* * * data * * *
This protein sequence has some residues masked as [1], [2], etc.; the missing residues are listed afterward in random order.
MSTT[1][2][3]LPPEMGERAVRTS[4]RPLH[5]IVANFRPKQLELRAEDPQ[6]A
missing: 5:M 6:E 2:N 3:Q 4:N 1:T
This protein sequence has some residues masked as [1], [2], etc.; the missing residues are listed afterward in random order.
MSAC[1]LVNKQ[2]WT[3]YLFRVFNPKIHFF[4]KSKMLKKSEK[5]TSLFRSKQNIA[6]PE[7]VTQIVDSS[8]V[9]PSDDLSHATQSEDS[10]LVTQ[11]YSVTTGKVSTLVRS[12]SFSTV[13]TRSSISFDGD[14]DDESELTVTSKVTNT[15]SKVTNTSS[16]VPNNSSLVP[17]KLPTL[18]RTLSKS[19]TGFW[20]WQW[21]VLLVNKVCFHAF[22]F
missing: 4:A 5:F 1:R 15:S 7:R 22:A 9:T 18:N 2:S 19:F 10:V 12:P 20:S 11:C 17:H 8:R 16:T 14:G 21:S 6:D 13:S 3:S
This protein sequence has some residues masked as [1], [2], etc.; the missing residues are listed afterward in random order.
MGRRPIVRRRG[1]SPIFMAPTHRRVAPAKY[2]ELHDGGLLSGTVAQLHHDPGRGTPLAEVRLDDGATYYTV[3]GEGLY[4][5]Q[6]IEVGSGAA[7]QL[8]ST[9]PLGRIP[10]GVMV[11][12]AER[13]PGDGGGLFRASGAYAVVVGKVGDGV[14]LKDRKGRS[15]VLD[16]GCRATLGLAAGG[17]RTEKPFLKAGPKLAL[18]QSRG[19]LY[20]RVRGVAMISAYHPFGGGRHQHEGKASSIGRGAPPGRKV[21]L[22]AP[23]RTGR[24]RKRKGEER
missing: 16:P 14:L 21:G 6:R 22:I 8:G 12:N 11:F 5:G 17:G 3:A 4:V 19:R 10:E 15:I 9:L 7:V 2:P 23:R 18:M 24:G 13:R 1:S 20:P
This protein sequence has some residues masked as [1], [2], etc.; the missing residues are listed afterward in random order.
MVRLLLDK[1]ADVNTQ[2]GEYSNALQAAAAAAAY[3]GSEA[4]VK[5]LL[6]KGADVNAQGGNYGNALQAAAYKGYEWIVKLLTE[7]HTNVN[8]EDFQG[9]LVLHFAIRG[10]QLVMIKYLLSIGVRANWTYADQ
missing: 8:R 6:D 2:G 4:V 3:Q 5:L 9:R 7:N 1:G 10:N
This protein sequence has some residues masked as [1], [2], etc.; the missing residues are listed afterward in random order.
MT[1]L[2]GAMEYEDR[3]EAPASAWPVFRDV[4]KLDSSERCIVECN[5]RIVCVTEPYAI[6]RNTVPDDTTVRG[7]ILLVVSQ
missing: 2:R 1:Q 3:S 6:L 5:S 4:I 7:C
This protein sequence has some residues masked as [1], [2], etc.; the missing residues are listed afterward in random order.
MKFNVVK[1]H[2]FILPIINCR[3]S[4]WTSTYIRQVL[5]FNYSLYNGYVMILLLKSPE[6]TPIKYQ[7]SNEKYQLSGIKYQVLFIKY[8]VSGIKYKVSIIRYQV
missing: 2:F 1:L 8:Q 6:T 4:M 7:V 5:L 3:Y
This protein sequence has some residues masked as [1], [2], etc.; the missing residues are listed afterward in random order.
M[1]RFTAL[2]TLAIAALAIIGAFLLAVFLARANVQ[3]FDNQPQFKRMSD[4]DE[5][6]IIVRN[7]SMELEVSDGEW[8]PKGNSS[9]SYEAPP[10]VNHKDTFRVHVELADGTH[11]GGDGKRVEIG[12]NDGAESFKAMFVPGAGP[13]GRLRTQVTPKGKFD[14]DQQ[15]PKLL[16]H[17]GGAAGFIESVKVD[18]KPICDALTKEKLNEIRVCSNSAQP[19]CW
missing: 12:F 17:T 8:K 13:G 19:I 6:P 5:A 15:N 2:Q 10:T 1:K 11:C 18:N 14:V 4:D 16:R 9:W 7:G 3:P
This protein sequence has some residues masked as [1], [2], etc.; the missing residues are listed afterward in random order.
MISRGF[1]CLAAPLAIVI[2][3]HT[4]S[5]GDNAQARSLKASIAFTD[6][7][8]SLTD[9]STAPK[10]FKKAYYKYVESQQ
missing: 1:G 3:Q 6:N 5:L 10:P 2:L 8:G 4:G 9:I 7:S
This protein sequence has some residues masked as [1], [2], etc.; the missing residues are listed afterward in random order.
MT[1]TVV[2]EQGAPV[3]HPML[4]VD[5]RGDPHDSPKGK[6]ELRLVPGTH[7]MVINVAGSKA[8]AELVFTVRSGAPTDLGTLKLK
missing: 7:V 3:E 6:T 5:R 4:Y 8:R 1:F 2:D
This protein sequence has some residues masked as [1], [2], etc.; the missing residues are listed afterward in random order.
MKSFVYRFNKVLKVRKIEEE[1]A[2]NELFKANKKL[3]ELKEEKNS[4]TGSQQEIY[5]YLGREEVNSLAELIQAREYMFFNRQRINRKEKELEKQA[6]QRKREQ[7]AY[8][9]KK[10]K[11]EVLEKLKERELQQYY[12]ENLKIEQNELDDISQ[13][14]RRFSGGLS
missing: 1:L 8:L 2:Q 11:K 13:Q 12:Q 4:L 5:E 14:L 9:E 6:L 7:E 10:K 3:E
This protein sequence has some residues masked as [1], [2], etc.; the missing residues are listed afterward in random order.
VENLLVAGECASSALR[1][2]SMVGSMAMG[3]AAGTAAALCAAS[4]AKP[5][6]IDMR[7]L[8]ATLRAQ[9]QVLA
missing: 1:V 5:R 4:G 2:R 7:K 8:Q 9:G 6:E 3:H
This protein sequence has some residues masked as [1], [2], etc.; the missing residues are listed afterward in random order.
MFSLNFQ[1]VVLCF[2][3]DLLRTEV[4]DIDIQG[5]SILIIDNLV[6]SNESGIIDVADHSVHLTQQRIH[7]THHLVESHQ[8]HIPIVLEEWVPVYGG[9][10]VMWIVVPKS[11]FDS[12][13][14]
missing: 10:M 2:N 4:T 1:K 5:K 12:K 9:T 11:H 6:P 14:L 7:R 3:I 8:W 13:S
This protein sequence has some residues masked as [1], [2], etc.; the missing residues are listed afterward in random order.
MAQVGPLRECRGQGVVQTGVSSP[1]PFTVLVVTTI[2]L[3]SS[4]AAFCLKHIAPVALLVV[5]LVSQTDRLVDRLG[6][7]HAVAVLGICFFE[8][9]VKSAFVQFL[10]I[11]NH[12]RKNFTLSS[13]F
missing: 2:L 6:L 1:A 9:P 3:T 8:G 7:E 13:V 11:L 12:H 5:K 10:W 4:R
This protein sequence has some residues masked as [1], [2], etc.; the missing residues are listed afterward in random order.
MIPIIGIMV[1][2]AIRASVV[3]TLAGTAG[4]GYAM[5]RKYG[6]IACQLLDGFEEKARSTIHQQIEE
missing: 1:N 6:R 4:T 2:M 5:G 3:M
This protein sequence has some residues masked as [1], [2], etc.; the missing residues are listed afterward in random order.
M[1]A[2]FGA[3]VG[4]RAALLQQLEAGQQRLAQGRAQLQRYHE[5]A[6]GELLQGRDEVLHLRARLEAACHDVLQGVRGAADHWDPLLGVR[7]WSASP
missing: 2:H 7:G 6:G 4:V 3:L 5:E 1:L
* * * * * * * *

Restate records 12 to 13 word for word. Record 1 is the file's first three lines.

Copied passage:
This protein sequence has some residues masked as [1], [2], etc.; the missing residues are listed afterward in random order.
MFSLNFQ[1]VVLCF[2][3]DLLRTEV[4]DIDIQG[5]SILIIDNLV[6]SNESGIIDVADHSVHLTQQRIH[7]THHLVESHQ[8]HIPIVLEEWVPVYGG[9][10]VMWIVVPKS[11]FDS[12][13][14]
missing: 10:M 2:N 4:T 1:K 5:K 12:K 9:T 11:H 6:P 14:L 7:R 3:I 8:W 13:S
This protein sequence has some residues masked as [1], [2], etc.; the missing residues are listed afterward in random order.
MAQVGPLRECRGQGVVQTGVSSP[1]PFTVLVVTTI[2]L[3]SS[4]AAFCLKHIAPVALLVV[5]LVSQTDRLVDRLG[6][7]HAVAVLGICFFE[8][9]VKSAFVQFL[10]I[11]NH[12]RKNFTLSS[13]F
missing: 2:L 6:L 1:A 9:P 3:T 8:G 7:E 13:V 11:L 12:H 5:K 10:W 4:R